clean power plan
The Trump-appointed head of the Environmental Protection Agency plans to repeal today an environmental protection put into effect by Obama. EPA chief Scott Pruitt told miners in Kentucky on Monday of his intention to remove a power plant rule that limits greenhouse gas emissions.
“The war against coal is over,” Pruitt assured the miners.
Attending an event in Hazard, Kentucky with Senate Majority Leader Mitch McConnell, Pruitt announced that his agency would release a new proposal today:
Tomorrow, in Washington, D.C., I’ll be a signing a proposed rule to withdraw the so-called Clean Power Plan of the past administration, and thus begin the effort to withdraw that rule.
The Washington Post and other news outlets received a 43-page draft of the proposal, which argues that the EPA overstepped its legal authority in forcing utilities to reduce their carbon emissions. Much like McConnell’s many failed attempts to repeal Obamacare, Pruitt’s proposal does not offer a replacement plan for the Obama’s 2015 Clean Power Plan.
Instead, the proposal would rather remove the environmental protections currently in place that regulate carbon dioxide emissions, and then later at some point will seek public input on how best to cut emissions from power plants that run on natural gas and coal.
“Any replacement rule that the Trump administration proposes will be done carefully and properly, within the confines of the law,” EPA spokeswoman Liz Bowman said in an email.
In other words, Pruitt and Trump have no intention of replacing the Clean Power Plan with environmental protections that negatively affect the coal industry anytime soon.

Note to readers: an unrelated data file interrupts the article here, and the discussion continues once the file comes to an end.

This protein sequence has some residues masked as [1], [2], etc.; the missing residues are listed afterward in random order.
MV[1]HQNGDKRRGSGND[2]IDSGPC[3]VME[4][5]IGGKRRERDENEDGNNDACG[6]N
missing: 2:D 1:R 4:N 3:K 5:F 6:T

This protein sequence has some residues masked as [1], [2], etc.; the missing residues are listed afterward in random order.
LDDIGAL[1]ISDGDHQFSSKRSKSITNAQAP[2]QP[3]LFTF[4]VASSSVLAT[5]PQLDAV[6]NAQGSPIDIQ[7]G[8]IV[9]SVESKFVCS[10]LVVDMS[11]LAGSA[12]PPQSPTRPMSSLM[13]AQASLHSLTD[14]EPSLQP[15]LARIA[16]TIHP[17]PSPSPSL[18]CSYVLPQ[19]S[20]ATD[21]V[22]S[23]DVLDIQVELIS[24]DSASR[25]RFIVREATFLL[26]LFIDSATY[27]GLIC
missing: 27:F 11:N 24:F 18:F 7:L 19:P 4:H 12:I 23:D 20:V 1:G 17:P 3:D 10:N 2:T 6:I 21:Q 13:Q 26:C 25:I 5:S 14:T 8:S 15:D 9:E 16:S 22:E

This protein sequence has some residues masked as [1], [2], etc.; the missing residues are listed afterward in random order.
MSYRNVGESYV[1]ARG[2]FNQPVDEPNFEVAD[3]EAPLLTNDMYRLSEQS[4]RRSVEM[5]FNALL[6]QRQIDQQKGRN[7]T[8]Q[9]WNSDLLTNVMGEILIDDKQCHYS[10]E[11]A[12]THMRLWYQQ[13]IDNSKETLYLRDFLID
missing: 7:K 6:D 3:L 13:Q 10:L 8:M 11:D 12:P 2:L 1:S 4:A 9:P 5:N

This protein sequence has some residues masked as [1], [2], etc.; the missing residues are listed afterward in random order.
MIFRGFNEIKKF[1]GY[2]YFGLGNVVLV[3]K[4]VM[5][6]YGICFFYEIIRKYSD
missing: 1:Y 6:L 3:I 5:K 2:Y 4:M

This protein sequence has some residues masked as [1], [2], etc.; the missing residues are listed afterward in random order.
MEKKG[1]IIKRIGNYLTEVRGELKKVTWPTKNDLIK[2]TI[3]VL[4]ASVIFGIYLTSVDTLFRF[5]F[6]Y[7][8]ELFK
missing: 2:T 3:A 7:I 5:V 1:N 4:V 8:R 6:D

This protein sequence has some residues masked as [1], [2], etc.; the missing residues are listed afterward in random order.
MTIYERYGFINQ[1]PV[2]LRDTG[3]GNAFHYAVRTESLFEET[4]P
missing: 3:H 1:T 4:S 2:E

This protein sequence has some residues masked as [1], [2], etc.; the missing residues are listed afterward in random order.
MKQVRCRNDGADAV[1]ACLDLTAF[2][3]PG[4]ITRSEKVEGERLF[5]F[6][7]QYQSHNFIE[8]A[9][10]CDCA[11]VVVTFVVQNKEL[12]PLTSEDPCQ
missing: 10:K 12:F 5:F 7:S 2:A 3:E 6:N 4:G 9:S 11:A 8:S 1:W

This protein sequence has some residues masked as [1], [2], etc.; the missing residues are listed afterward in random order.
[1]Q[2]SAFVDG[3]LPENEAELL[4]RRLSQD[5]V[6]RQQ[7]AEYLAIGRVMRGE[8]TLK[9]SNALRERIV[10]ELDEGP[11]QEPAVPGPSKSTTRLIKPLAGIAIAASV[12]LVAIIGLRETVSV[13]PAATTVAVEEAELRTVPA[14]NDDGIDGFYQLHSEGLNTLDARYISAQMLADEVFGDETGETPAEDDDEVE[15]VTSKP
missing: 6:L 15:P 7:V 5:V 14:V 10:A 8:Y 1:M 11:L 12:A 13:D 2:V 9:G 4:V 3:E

The repeal-and-not-replace proposal arrives months after President Trump gave Pruitt a directive to rewrite the Clean Power Plan, as part of his administration’s general policy of erasing his predecessor’s efforts to combat climate change.
Read about Pruitt's plan to remove clean energy tax credits on page 2...
Also on Monday in Kentucky, Pruitt announced his plans to remove solar and wind tax credits, which have benefited the growth of the clean energy industry. “I would do away with these incentives that we give to wind and solar,” he said.
I’d let them stand on their own and compete against coal and natural gas and other sources, and let utilities make real-time market decisions on those types of things as opposed to being propped up by tax incentives and other types of credits that occur, both in the federal level and state level.
Pruitt failed to mention the clean energy tax credits already have an expiration date. Wind power's tax credit begins phasing out this year until completely expired in 2020, and the solar incentive credit expires in 2022. He also failed to mention that while these credits have benefited solar and wind power industry growth, oil and natural gas have also benefit from their own tax credits, which he has made no announcement of repealing.
Obama's Clean Power Plan sought to slash greenhouse gas emissions, which scientists agree are fueling global warming and climate change. Environmental and public health advocates see Trump and Pruitt's new proposal as an attack on health and the environment.
“With this news, Donald Trump and Scott Pruitt will go down in infamy for launching one of the most egregious attacks ever on public health, our climate, and the safety of every community in the United States,” said Michael Brune, the executive director of the Sierra Club. “He’s proposing to throw out a plan that would prevent thousands of premature deaths and tens of thousands of childhood asthma attacks every year.”